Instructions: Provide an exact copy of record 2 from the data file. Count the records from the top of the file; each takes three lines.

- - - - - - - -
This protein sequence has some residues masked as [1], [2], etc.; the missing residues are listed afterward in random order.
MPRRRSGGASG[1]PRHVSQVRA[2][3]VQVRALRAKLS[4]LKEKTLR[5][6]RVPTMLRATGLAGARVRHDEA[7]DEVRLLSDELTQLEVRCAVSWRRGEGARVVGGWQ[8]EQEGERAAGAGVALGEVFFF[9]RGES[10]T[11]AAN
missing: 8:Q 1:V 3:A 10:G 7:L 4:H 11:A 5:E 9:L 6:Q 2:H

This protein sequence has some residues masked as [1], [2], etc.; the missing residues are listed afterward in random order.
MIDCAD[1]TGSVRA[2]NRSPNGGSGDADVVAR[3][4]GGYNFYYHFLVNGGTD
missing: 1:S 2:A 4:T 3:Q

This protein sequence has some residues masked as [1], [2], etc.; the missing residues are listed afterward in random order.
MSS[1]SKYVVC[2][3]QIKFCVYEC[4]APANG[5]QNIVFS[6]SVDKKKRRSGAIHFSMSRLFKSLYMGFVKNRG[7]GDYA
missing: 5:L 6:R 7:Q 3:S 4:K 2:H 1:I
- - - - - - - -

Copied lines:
This protein sequence has some residues masked as [1], [2], etc.; the missing residues are listed afterward in random order.
MIDCAD[1]TGSVRA[2]NRSPNGGSGDADVVAR[3][4]GGYNFYYHFLVNGGTD
missing: 1:S 2:A 4:T 3:Q